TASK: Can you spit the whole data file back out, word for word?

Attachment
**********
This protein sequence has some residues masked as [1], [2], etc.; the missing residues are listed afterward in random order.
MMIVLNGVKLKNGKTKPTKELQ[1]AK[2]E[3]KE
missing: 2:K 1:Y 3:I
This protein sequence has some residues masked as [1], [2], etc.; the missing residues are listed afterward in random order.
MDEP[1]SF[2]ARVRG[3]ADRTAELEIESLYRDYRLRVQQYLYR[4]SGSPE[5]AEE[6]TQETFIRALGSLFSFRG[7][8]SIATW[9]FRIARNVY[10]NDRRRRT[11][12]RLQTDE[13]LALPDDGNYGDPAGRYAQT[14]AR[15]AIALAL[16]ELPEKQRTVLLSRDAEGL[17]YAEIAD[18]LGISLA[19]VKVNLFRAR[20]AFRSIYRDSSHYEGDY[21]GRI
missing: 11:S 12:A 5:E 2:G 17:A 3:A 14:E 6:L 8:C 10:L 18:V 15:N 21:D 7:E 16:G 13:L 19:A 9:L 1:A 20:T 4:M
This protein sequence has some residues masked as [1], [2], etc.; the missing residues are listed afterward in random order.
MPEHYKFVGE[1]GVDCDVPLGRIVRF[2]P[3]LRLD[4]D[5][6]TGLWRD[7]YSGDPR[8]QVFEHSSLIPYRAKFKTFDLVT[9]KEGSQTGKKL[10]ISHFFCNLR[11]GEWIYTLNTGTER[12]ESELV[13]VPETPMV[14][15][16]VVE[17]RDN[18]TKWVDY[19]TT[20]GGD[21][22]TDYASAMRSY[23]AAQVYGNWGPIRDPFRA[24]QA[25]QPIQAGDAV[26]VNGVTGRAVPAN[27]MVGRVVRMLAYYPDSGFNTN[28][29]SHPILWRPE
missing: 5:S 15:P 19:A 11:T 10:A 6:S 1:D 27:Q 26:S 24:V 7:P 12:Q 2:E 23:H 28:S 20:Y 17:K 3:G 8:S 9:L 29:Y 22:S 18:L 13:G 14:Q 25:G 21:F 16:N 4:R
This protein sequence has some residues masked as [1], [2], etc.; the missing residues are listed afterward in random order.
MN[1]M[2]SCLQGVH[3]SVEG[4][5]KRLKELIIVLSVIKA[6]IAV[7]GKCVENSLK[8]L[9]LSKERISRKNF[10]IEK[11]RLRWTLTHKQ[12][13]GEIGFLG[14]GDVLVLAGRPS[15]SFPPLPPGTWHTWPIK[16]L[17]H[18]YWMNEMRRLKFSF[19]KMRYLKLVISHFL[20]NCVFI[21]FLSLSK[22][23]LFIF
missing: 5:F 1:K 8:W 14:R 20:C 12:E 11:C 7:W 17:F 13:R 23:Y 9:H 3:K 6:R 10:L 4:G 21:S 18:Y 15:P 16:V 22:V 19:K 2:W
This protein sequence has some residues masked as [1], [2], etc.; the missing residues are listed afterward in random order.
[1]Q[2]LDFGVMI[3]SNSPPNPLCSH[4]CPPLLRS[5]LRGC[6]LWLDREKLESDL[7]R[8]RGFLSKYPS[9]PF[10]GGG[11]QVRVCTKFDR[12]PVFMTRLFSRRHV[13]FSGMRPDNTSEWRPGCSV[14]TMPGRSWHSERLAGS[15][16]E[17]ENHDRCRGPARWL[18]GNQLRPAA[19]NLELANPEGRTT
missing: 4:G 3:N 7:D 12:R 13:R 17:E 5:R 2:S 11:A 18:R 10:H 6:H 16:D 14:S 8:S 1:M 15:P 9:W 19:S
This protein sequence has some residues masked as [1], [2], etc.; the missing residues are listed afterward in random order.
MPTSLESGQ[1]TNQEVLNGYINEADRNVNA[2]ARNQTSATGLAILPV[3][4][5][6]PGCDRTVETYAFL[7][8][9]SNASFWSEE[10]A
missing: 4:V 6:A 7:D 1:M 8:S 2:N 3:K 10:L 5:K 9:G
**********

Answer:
This protein sequence has some residues masked as [1], [2], etc.; the missing residues are listed afterward in random order.
MMIVLNGVKLKNGKTKPTKELQ[1]AK[2]E[3]KE
missing: 2:K 1:Y 3:I
This protein sequence has some residues masked as [1], [2], etc.; the missing residues are listed afterward in random order.
MDEP[1]SF[2]ARVRG[3]ADRTAELEIESLYRDYRLRVQQYLYR[4]SGSPE[5]AEE[6]TQETFIRALGSLFSFRG[7][8]SIATW[9]FRIARNVY[10]NDRRRRT[11][12]RLQTDE[13]LALPDDGNYGDPAGRYAQT[14]AR[15]AIALAL[16]ELPEKQRTVLLSRDAEGL[17]YAEIAD[18]LGISLA[19]VKVNLFRAR[20]AFRSIYRDSSHYEGDY[21]GRI
missing: 11:S 12:A 5:E 2:G 17:A 3:A 14:E 6:L 8:C 10:L 18:V 15:N 21:D 7:E 16:G 13:L 19:A 9:L 1:A 20:T 4:M
This protein sequence has some residues masked as [1], [2], etc.; the missing residues are listed afterward in random order.
MPEHYKFVGE[1]GVDCDVPLGRIVRF[2]P[3]LRLD[4]D[5][6]TGLWRD[7]YSGDPR[8]QVFEHSSLIPYRAKFKTFDLVT[9]KEGSQTGKKL[10]ISHFFCNLR[11]GEWIYTLNTGTER[12]ESELV[13]VPETPMV[14][15][16]VVE[17]RDN[18]TKWVDY[19]TT[20]GGD[21][22]TDYASAMRSY[23]AAQVYGNWGPIRDPFRA[24]QA[25]QPIQAGDAV[26]VNGVTGRAVPAN[27]MVGRVVRMLAYYPDSGFNTN[28][29]SHPILWRPE
missing: 5:S 15:P 19:A 11:T 10:A 6:S 1:D 27:Q 26:S 24:V 7:P 12:Q 2:E 23:H 28:S 20:Y 17:K 3:G 8:S 9:L 29:Y 22:S 18:L 13:G 14:Q 25:G 21:F 16:N 4:R
This protein sequence has some residues masked as [1], [2], etc.; the missing residues are listed afterward in random order.
MN[1]M[2]SCLQGVH[3]SVEG[4][5]KRLKELIIVLSVIKA[6]IAV[7]GKCVENSLK[8]L[9]LSKERISRKNF[10]IEK[11]RLRWTLTHKQ[12][13]GEIGFLG[14]GDVLVLAGRPS[15]SFPPLPPGTWHTWPIK[16]L[17]H[18]YWMNEMRRLKFSF[19]KMRYLKLVISHFL[20]NCVFI[21]FLSLSK[22][23]LFIF
missing: 5:F 1:K 8:W 14:R 20:C 12:E 11:C 7:W 17:F 13:R 23:Y 9:H 3:K 6:R 10:L 4:G 21:S 18:Y 15:P 16:V 22:V 19:K 2:W
This protein sequence has some residues masked as [1], [2], etc.; the missing residues are listed afterward in random order.
[1]Q[2]LDFGVMI[3]SNSPPNPLCSH[4]CPPLLRS[5]LRGC[6]LWLDREKLESDL[7]R[8]RGFLSKYPS[9]PF[10]GGG[11]QVRVCTKFDR[12]PVFMTRLFSRRHV[13]FSGMRPDNTSEWRPGCSV[14]TMPGRSWHSERLAGS[15][16]E[17]ENHDRCRGPARWL[18]GNQLRPAA[19]NLELANPEGRTT
missing: 4:G 3:N 7:D 12:R 13:R 17:E 5:R 2:S 11:A 18:R 10:H 6:H 16:D 14:S 8:S 1:M 15:P 9:W 19:S
This protein sequence has some residues masked as [1], [2], etc.; the missing residues are listed afterward in random order.
MPTSLESGQ[1]TNQEVLNGYINEADRNVNA[2]ARNQTSATGLAILPV[3][4][5][6]PGCDRTVETYAFL[7][8][9]SNASFWSEE[10]A
missing: 4:V 6:A 7:D 1:M 8:S 2:N 3:K 10:L 5:K 9:G